Demulsibility: What is it and why is it important? [Video]

Posted by Dustin Flynn on Thu, Jan. 24, 2019

Watch this 5-minute video to learn about Demulsibility and how essential its characteristics are to turbine oil.

 

Demulsibility Video_1080-1

Video Transcript 

Hello and welcome. My name is Dustin and I'm a team member at Hy-Pro Filtration. Today, I'll be discussing demulsibility and its effect on turbine oil. In this video, we'll briefly cover these topics:

1. What is demulsibility?
2. Why is it important?
3. What does demulsibility testing look like?
4. How do you restore demulsibility?

Okay, let's start.  

Demulsibility is the ability of oil to separate from water. Oil and water naturally separate because like molecules attract each other. Oil sticks with oil, water sticks with water. Oil is hydrophobic or "afraid of water," which is a benefit when it comes to fluids like turbine oil. 

So, oil has a characteristic of demulsibility -- it naturally separates from water. However, it can also be hygroscopic, meaning that turbine oil also has the ability to naturally attract and hold water. 

Because turbine oil is both demulsible and hygroscopic, it has a delicate relationship with water. Some amount of water is okay and to be expected in turbine oil. This water is held in the oil, much like humidity is in the air. It's called dissolved water and it's not visible to the eye. However, when oil reaches its saturation point, it is no longer able to hold water in a dissolved state and the water starts to separate out from the oil. This water, which you can see, and which often collects on the bottom of the reservoir and is drained off is called free water.

Free water and dissolved water have their issues, but as long as the oil's demulsibility is good, there are solutions to getting rid of this water. The problem comes with emulsified water, which happens when the oil's demulsibility is failing and the oil becomes unable to separate from the water. Emulsified water can cause all sorts of problems, from oil falling out of spec and needing to be condemned to issues with viscosity, acid formation and varnish. 

Some turbine manufacturers recommend keeping water levels well below 500 parts per million or 0.05 percent to avoid condemnation of oil, while ASTM D4378-08 states that at 1,000 PPM or 0.1 percent oil should be condemned. Because there is no absolute standard, it's important to monitor your oil. To ensure proper lubrication, the water level in the oil should be below saturation to avoid the presence of free and emulsified water.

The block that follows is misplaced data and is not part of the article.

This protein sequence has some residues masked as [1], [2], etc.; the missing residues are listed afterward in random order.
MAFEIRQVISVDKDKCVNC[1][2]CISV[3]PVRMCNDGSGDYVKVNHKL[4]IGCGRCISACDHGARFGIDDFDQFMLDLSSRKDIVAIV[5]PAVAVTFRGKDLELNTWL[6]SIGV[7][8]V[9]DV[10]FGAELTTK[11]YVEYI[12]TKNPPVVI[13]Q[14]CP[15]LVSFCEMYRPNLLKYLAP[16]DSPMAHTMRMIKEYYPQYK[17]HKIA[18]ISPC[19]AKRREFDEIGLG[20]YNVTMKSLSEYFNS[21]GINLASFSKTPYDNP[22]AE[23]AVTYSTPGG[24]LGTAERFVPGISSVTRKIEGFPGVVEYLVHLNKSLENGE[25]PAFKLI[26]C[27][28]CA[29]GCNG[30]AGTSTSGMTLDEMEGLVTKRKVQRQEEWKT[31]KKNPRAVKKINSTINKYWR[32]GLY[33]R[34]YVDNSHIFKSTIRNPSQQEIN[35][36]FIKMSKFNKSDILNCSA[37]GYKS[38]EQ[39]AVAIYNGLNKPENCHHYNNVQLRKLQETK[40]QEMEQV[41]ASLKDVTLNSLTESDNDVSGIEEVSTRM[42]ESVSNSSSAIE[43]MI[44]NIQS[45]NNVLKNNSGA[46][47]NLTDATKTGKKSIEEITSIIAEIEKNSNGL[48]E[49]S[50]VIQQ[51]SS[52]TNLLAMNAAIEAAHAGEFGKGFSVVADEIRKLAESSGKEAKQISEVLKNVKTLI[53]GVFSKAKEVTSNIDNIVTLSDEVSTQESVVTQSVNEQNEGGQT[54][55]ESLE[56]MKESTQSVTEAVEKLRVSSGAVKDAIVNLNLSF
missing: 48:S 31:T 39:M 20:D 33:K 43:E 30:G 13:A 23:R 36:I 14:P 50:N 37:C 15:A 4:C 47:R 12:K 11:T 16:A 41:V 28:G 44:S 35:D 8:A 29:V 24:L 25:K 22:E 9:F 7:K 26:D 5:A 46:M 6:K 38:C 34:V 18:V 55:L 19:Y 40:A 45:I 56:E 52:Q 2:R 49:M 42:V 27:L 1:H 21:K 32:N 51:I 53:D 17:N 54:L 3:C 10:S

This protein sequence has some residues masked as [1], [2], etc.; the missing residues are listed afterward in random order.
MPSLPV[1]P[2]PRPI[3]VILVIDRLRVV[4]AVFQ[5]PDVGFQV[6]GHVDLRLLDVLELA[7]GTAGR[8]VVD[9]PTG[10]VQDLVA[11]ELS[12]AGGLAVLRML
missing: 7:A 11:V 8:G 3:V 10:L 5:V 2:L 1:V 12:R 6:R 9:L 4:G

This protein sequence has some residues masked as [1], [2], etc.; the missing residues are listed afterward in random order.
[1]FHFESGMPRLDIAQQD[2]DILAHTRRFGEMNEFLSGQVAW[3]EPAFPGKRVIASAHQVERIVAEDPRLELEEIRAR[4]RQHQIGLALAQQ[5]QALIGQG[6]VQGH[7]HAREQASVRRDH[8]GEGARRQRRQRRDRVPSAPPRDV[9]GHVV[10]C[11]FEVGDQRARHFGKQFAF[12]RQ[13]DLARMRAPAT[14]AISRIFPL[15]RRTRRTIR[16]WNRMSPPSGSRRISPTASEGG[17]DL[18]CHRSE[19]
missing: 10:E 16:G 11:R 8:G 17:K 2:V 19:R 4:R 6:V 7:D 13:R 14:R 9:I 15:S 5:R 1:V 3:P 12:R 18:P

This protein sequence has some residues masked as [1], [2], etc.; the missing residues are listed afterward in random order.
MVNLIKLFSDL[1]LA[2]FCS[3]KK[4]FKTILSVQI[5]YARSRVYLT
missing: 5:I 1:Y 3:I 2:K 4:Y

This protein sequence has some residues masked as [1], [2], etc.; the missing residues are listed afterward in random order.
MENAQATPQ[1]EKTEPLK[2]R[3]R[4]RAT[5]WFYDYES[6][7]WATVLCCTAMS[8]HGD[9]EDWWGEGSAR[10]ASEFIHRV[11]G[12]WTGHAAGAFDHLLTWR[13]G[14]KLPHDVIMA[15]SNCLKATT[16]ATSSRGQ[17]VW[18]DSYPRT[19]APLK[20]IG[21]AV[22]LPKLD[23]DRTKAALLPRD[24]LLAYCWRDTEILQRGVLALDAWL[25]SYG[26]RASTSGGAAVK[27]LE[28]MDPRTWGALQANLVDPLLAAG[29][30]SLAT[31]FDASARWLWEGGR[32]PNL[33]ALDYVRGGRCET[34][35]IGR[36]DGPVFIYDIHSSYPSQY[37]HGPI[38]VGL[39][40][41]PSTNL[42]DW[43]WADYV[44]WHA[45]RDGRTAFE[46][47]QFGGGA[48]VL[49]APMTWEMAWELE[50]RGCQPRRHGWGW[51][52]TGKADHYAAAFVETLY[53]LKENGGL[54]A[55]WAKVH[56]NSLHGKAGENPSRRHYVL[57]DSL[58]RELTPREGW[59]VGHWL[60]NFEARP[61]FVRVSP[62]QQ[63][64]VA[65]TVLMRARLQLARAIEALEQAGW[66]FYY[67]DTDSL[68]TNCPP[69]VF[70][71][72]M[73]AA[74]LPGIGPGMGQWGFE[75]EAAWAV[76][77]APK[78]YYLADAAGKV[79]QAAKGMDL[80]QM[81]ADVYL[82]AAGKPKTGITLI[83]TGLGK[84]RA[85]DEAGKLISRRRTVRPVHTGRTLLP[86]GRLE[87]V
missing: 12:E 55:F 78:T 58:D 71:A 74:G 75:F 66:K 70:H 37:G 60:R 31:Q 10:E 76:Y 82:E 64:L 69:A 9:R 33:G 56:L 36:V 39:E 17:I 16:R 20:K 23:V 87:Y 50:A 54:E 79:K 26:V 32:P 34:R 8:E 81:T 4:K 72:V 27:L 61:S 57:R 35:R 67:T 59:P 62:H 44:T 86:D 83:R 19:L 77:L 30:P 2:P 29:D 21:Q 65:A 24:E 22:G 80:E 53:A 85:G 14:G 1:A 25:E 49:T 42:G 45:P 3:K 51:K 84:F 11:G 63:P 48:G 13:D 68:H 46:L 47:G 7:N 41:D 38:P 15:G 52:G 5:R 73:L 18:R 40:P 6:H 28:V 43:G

Demulsibility falls into two categories: good or bad. To test for turbine oil demulsibility, we use the industry standard test ASTM D1401. 

To start, we take 40 mL of sampled turbine oil and add it to 40 mL of distilled water and mix the two for five minutes. Once this period is done, we monitor the ability of the oil to separate from the water. Every five minutes, we need to record the volume of oil, volume of water and volume of emulsion present. The test concludes once less that 3 mL of emulsion is present or 30 minutes has passed, whichever comes first. 

We'll cover how to record the results in our next video. 

Losing demulsibility can be disastrous for turbines. Emulsions can destroy critical turbine components because they no longer contain the lubricating properties necessary for operation of a shaft and bearing. An abundance of water can lead to acid formation, which is the precursor of varnish, and very difficult to remove from systems. Not to mention the cost that comes from having to condemn inefficient, water-logged oil and the resulting costly downtime of the turbine. Demulsibility is essential to efficient turbine oil operation. 

When demulsibility is lost, there are several solutions for restoration. Two solutions involve topping up oil with alternative lubricants or aftermarket additives, but we've found these approaches complicate the chemistry of the oil, resulting in compounding issues. 

We've found that the best solution is to not add anything to the oil, but to take away the breakdown products that cause poor demulsibility. This is accomplished through ion exchange resins, which rely on adsorption and can be engineered to remove contaminants and restore turbine oils to a "like new' state. 

In our testing, turbine oils with failing demulsibility that have been treated with ion exchange technology regain the oil-separating abilities of new oil. In fact, in a lab-scale treatment of 14 different in-service steam turbine oils, our ion exchange technology was able to restore demulsibility in these degraded oils at an average of 93%. 

Beyond the dramatic improvement in demulsibility, ICB technology can also include varnish removal and prevention, prevention of AO additive depletion, removal of acids and metal ions and, most importantly, oil that lasts the life of the turbine.  

We hope this video has been helpful and informative. If you have any questions on how Hy-Pro can help with restoring demulsibility in your turbine oils, contact us at info@hyprofiltration.com.

 

Topics: ICB, demulsibility

  

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